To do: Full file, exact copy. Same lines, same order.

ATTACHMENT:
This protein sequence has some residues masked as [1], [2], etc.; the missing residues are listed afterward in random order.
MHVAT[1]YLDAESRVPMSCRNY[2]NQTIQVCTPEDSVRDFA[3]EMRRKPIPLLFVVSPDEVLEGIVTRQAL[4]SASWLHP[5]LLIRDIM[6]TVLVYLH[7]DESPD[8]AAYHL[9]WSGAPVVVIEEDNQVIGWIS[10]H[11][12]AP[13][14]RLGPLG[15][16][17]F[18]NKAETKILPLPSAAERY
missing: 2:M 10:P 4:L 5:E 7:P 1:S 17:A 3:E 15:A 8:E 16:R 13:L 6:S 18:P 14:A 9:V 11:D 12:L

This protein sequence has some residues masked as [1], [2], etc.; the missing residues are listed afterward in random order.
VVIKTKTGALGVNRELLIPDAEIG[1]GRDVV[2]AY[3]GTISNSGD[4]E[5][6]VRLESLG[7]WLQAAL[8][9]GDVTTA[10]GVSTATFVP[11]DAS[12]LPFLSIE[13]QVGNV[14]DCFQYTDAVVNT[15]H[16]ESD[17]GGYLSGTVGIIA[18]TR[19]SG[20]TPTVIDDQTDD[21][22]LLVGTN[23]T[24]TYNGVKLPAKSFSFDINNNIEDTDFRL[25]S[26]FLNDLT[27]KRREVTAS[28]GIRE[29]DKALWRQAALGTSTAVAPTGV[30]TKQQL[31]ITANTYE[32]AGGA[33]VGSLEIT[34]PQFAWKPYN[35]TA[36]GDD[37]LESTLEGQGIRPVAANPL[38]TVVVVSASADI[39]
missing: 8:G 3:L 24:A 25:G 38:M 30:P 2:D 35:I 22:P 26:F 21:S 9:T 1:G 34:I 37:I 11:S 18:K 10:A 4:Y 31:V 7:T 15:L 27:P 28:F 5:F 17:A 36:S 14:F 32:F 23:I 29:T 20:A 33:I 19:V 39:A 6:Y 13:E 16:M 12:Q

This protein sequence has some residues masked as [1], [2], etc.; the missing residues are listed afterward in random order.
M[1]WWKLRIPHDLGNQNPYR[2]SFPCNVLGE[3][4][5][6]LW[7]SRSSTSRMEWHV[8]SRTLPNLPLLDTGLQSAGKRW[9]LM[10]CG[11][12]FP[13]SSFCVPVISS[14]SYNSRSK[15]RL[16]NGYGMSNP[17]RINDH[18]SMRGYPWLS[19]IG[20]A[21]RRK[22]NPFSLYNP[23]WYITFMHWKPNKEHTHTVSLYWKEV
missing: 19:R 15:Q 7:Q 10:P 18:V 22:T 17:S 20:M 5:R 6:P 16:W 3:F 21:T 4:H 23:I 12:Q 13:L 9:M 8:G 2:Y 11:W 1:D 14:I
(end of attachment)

This protein sequence has some residues masked as [1], [2], etc.; the missing residues are listed afterward in random order.
MHVAT[1]YLDAESRVPMSCRNY[2]NQTIQVCTPEDSVRDFA[3]EMRRKPIPLLFVVSPDEVLEGIVTRQAL[4]SASWLHP[5]LLIRDIM[6]TVLVYLH[7]DESPD[8]AAYHL[9]WSGAPVVVIEEDNQVIGWIS[10]H[11][12]AP[13][14]RLGPLG[15][16][17]F[18]NKAETKILPLPSAAERY
missing: 2:M 10:P 4:L 5:E 7:P 1:S 17:A 3:E 15:A 8:E 16:R 13:L 6:S 18:P 14:A 9:V 11:D 12:L

This protein sequence has some residues masked as [1], [2], etc.; the missing residues are listed afterward in random order.
VVIKTKTGALGVNRELLIPDAEIG[1]GRDVV[2]AY[3]GTISNSGD[4]E[5][6]VRLESLG[7]WLQAAL[8][9]GDVTTA[10]GVSTATFVP[11]DAS[12]LPFLSIE[13]QVGNV[14]DCFQYTDAVVNT[15]H[16]ESD[17]GGYLSGTVGIIA[18]TR[19]SG[20]TPTVIDDQTDD[21][22]LLVGTN[23]T[24]TYNGVKLPAKSFSFDINNNIEDTDFRL[25]S[26]FLNDLT[27]KRREVTAS[28]GIRE[29]DKALWRQAALGTSTAVAPTGV[30]TKQQL[31]ITANTYE[32]AGGA[33]VGSLEIT[34]PQFAWKPYN[35]TA[36]GDD[37]LESTLEGQGIRPVAANPL[38]TVVVVSASADI[39]
missing: 8:G 3:L 24:A 25:G 38:M 30:P 2:D 35:I 22:P 26:F 21:S 9:T 1:G 34:I 37:I 11:S 18:K 10:A 4:Y 31:V 7:T 15:L 27:P 28:F 5:F 17:A 36:S 14:F 32:F 23:I 29:T 20:A 33:I 19:V 39:A 6:Y 13:E 16:M 12:Q

This protein sequence has some residues masked as [1], [2], etc.; the missing residues are listed afterward in random order.
M[1]WWKLRIPHDLGNQNPYR[2]SFPCNVLGE[3][4][5][6]LW[7]SRSSTSRMEWHV[8]SRTLPNLPLLDTGLQSAGKRW[9]LM[10]CG[11][12]FP[13]SSFCVPVISS[14]SYNSRSK[15]RL[16]NGYGMSNP[17]RINDH[18]SMRGYPWLS[19]IG[20]A[21]RRK[22]NPFSLYNP[23]WYITFMHWKPNKEHTHTVSLYWKEV
missing: 19:R 15:Q 7:Q 10:P 18:V 22:T 17:S 20:M 5:R 6:P 16:W 3:F 21:T 4:H 23:I 12:Q 13:L 9:M 8:G 2:Y 11:W 1:D 14:I